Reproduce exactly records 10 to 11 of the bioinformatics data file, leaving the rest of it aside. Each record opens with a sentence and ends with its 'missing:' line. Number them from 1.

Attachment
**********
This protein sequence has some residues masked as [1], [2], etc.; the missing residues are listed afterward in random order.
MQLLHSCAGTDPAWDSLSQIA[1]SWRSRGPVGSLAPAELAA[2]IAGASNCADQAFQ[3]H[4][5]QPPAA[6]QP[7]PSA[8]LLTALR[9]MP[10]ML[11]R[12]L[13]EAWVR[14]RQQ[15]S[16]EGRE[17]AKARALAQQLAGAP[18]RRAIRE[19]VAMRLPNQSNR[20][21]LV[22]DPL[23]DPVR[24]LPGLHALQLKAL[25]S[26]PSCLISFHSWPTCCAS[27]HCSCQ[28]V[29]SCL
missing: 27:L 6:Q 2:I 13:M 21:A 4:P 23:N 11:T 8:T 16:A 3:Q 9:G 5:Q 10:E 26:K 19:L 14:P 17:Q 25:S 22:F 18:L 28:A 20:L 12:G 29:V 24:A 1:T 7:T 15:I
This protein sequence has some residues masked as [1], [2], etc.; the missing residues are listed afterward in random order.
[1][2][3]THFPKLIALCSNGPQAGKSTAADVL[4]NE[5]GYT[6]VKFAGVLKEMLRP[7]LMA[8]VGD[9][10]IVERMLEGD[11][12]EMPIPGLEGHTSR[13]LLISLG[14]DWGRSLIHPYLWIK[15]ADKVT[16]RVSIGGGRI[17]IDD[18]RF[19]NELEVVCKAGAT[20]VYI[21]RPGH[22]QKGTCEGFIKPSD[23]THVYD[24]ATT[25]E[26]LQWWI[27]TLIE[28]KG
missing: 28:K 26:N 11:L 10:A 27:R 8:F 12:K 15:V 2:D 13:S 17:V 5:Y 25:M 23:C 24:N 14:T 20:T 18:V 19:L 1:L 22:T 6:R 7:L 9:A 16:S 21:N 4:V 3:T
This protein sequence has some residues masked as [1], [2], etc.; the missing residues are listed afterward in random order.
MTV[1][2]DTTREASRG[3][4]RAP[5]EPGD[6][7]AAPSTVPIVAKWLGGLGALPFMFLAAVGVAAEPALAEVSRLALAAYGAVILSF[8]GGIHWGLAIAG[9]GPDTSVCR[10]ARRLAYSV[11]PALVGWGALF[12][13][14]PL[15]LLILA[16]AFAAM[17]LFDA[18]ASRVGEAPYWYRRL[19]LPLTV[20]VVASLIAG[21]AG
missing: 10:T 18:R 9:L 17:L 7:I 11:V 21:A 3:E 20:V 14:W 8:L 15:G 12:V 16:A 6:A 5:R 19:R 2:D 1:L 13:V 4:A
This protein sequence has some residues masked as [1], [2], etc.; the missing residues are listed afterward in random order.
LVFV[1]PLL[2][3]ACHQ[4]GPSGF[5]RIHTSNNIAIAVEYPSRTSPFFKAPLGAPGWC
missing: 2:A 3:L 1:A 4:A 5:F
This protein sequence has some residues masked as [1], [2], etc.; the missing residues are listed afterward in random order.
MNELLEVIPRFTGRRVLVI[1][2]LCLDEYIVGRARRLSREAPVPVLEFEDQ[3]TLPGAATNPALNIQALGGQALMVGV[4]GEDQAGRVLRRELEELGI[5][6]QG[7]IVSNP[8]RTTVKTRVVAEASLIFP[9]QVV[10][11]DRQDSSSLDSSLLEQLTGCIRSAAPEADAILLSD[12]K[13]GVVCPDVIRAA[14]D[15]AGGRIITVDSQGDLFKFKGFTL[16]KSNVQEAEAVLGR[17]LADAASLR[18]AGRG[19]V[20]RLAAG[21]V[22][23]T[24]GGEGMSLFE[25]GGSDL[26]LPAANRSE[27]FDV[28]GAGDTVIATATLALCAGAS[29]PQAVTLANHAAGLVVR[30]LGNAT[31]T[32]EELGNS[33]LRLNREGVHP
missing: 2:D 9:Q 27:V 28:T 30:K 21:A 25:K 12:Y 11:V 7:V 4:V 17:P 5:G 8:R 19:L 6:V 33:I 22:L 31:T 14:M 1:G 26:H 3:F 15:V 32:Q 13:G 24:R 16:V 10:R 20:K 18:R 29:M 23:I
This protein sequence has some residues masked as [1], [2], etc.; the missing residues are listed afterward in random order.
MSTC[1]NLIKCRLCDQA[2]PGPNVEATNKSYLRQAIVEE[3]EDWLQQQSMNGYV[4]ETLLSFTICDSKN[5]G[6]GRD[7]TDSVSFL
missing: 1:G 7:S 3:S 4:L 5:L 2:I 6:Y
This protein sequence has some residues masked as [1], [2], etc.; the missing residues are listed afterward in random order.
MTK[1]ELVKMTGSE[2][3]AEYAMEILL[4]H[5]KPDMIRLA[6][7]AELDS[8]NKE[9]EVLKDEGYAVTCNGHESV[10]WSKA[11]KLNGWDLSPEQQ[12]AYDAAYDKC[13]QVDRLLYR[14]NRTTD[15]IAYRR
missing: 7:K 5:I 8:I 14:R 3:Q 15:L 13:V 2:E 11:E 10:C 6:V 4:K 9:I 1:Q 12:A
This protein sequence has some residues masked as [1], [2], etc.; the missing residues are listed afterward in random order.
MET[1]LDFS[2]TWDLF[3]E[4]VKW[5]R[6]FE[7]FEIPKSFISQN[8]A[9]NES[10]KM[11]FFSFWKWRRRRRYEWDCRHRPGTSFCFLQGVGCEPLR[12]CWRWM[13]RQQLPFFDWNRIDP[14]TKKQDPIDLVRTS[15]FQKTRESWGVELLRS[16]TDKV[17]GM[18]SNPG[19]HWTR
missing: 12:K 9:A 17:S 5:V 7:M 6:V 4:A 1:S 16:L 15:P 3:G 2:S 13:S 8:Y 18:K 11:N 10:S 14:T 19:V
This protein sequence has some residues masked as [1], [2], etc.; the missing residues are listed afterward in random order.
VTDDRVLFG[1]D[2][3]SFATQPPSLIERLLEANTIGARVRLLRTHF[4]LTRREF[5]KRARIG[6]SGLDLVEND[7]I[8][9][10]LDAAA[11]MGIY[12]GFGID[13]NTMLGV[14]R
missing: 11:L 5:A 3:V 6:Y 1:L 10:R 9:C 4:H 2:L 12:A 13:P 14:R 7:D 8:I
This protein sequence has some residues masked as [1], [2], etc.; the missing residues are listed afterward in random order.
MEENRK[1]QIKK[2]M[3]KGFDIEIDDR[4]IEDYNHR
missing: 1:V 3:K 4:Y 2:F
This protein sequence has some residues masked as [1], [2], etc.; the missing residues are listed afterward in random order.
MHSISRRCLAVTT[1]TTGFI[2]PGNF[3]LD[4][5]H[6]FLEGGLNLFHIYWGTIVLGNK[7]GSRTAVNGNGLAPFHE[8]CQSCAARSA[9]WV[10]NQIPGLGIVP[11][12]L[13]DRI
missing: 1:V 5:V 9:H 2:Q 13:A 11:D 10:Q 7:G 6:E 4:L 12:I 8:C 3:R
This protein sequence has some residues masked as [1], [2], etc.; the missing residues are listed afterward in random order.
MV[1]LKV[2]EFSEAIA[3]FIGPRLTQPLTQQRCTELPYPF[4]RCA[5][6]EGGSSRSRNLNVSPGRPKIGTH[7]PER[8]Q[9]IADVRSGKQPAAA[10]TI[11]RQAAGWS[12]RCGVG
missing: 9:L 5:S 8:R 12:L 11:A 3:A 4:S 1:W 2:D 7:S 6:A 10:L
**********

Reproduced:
This protein sequence has some residues masked as [1], [2], etc.; the missing residues are listed afterward in random order.
MEENRK[1]QIKK[2]M[3]KGFDIEIDDR[4]IEDYNHR
missing: 1:V 3:K 4:Y 2:F
This protein sequence has some residues masked as [1], [2], etc.; the missing residues are listed afterward in random order.
MHSISRRCLAVTT[1]TTGFI[2]PGNF[3]LD[4][5]H[6]FLEGGLNLFHIYWGTIVLGNK[7]GSRTAVNGNGLAPFHE[8]CQSCAARSA[9]WV[10]NQIPGLGIVP[11][12]L[13]DRI
missing: 1:V 5:V 9:H 2:Q 13:A 11:D 10:Q 7:G 6:E 4:L 12:I 8:C 3:R